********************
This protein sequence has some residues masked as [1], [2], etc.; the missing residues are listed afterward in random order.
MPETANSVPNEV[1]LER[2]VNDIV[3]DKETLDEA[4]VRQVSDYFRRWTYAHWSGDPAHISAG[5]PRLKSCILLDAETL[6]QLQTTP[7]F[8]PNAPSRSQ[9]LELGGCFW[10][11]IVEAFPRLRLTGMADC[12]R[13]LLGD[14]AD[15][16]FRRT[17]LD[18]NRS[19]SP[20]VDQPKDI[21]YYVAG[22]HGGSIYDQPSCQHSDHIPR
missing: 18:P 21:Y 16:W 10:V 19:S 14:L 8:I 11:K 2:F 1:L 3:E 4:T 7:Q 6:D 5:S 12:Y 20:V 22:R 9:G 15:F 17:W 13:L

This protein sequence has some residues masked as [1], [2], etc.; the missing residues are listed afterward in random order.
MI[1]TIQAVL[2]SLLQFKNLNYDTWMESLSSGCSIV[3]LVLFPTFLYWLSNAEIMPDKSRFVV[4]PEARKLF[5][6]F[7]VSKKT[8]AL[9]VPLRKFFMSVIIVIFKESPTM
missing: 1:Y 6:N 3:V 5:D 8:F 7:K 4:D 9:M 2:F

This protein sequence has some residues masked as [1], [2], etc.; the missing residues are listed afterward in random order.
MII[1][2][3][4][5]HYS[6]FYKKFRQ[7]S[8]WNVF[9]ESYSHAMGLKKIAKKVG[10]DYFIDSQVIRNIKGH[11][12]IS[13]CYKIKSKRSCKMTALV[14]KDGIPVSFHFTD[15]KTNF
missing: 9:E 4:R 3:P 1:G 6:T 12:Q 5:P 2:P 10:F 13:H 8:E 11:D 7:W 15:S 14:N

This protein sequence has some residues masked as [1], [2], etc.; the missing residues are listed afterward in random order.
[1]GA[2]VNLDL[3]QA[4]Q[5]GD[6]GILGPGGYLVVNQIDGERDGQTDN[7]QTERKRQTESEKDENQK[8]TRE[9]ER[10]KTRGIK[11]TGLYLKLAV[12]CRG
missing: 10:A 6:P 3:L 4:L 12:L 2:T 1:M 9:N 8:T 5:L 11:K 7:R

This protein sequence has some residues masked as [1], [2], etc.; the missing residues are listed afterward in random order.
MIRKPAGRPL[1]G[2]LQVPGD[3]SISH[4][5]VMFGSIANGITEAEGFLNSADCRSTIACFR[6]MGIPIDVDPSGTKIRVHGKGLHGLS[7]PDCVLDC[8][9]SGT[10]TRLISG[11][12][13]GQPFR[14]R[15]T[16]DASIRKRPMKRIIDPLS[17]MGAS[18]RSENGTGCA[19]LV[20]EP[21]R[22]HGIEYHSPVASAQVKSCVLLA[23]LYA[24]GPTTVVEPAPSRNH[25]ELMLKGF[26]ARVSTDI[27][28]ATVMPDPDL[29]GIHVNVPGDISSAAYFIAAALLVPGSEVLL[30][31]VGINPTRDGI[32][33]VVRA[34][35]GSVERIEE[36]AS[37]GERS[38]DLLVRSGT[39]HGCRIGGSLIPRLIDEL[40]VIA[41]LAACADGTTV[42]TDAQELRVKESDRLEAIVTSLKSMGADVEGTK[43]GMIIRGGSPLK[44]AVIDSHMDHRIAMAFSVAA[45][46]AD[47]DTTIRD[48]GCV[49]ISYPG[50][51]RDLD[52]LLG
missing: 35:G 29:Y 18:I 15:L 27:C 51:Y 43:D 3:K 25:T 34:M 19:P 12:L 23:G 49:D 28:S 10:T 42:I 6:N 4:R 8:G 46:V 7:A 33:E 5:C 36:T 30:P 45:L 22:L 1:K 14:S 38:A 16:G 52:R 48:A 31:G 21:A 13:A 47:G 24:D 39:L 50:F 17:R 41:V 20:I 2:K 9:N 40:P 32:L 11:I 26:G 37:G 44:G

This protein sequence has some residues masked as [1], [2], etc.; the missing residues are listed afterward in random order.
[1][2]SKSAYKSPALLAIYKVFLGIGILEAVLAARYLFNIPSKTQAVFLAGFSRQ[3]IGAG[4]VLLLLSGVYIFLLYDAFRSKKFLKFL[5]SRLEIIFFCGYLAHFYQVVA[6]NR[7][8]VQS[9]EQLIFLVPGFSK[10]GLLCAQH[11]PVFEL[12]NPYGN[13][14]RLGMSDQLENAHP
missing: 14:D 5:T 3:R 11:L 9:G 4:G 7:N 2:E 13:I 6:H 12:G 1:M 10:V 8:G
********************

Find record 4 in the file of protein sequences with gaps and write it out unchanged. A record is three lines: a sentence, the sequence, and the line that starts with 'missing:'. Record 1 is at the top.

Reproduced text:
This protein sequence has some residues masked as [1], [2], etc.; the missing residues are listed afterward in random order.
[1]GA[2]VNLDL[3]QA[4]Q[5]GD[6]GILGPGGYLVVNQIDGERDGQTDN[7]QTERKRQTESEKDENQK[8]TRE[9]ER[10]KTRGIK[11]TGLYLKLAV[12]CRG
missing: 10:A 6:P 3:L 4:L 12:L 2:T 1:M 9:N 8:T 5:L 11:K 7:R